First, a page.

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One of New York’s economic development tools is the broad category of tax expenditures which include special tax breaks, credits, and exemptions, reducing business tax liability. Unlike budget appropriations, which are reviewed and voted upon each year by elected officials, tax expenditures once on the books are not. Because of this, they are often referred to as “back door” spending.
Industrial Development Agencies (IDAs) are the main source of economic development subsidies at the local and county level. Established in 1969 as public authorities, they were designed to “advance the job opportunities, health, general prosperity and economic welfare of the people of the state of New York and to improve their recreation opportunities, prosperity, and standard of living.”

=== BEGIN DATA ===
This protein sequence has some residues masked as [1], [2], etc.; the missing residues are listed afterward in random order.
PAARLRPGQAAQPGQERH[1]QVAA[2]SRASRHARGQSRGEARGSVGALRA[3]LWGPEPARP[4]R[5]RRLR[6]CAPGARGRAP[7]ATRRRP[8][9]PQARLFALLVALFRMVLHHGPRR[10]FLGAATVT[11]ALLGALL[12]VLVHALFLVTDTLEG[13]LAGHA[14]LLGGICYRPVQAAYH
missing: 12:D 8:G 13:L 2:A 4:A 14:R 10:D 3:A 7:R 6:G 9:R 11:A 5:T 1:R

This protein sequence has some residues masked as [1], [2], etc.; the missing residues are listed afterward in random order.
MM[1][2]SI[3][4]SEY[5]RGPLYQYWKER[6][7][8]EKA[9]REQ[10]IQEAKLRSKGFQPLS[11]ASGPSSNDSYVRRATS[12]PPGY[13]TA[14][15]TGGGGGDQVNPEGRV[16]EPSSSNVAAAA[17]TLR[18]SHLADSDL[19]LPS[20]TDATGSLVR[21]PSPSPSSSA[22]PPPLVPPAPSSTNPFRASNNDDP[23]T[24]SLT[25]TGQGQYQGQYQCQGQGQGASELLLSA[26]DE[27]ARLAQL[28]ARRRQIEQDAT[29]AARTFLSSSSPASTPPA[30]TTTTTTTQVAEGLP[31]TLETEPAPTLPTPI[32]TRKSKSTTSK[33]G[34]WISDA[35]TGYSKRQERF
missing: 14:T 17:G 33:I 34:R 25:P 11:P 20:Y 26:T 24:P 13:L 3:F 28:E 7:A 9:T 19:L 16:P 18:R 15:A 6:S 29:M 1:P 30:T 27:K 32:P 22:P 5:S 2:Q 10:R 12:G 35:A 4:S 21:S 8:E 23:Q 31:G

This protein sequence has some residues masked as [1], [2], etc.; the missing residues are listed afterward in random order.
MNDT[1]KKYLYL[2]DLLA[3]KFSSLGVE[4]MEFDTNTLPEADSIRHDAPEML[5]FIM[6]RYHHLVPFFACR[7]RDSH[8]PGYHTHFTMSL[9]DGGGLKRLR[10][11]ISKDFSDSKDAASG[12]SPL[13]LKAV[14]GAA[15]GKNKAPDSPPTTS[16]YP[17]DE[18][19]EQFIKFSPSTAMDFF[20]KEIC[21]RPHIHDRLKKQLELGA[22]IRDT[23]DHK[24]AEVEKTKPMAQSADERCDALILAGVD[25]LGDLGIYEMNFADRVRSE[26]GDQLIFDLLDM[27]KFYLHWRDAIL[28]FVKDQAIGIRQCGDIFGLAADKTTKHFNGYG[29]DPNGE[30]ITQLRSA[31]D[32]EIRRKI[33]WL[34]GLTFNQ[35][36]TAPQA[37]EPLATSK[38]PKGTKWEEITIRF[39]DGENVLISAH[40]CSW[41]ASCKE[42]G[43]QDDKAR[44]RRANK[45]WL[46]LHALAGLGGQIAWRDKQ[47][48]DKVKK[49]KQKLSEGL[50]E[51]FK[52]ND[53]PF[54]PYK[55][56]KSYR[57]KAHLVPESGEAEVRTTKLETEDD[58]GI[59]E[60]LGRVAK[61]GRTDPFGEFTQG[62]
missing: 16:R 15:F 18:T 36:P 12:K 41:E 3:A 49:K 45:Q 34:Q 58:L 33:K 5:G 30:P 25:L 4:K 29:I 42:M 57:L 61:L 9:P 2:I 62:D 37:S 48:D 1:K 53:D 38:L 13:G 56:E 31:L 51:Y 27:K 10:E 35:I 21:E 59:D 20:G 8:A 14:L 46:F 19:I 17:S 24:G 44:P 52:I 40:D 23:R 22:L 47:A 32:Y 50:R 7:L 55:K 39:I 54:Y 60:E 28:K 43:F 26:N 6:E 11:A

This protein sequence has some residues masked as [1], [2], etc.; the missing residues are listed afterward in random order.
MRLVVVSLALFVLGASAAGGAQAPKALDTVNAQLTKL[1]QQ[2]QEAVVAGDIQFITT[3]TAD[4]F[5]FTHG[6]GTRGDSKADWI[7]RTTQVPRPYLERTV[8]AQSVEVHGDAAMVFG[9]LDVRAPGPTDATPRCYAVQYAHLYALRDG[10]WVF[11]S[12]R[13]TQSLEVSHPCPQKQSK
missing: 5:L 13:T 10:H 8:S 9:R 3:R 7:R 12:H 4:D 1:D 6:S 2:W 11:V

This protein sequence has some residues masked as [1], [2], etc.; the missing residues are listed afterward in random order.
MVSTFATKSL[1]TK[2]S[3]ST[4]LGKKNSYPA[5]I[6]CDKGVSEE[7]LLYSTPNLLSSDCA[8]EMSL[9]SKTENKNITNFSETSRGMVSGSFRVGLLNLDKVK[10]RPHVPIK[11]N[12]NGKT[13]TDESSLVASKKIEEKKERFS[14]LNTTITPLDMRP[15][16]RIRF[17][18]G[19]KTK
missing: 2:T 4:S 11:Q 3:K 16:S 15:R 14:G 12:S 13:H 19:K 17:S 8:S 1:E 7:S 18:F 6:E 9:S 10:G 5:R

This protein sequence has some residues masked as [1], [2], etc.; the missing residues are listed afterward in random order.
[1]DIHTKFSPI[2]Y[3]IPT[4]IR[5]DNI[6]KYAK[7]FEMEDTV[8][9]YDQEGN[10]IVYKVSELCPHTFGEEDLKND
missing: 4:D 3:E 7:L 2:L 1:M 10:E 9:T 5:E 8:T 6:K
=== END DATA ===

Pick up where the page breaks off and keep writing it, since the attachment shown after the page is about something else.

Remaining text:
While in theory the concept is a good one, too often projects don’t deliver on their promises. Around the state, workers in the building trades who aren’t protected by local labor agreements watch as taxpayer-subsidized projects employ out of state workers. The most recent annual report by the State Comptroller’s office found “no apparent connection between higher tax exemptions and job growth.”
An evaluation of IDAs by New York Jobs with Justice and Urban Agenda found that IDAs are spending more each year but creating fewer jobs. In 2008, the state spent $135 million on projects that failed to produce any jobs. The report found that more than fifty percent of the subsidized projects did not disclose any data on the impact the program had in the community.
To ensure that our IDAs are supporting responsible businesses that will deliver on their promises business standards, accountability measures and transparency reforms are needed. Wage standards for construction and jobs created in the post-construction phase should be required, government should be able to recapture its investment if goals are not met and information should be transparent.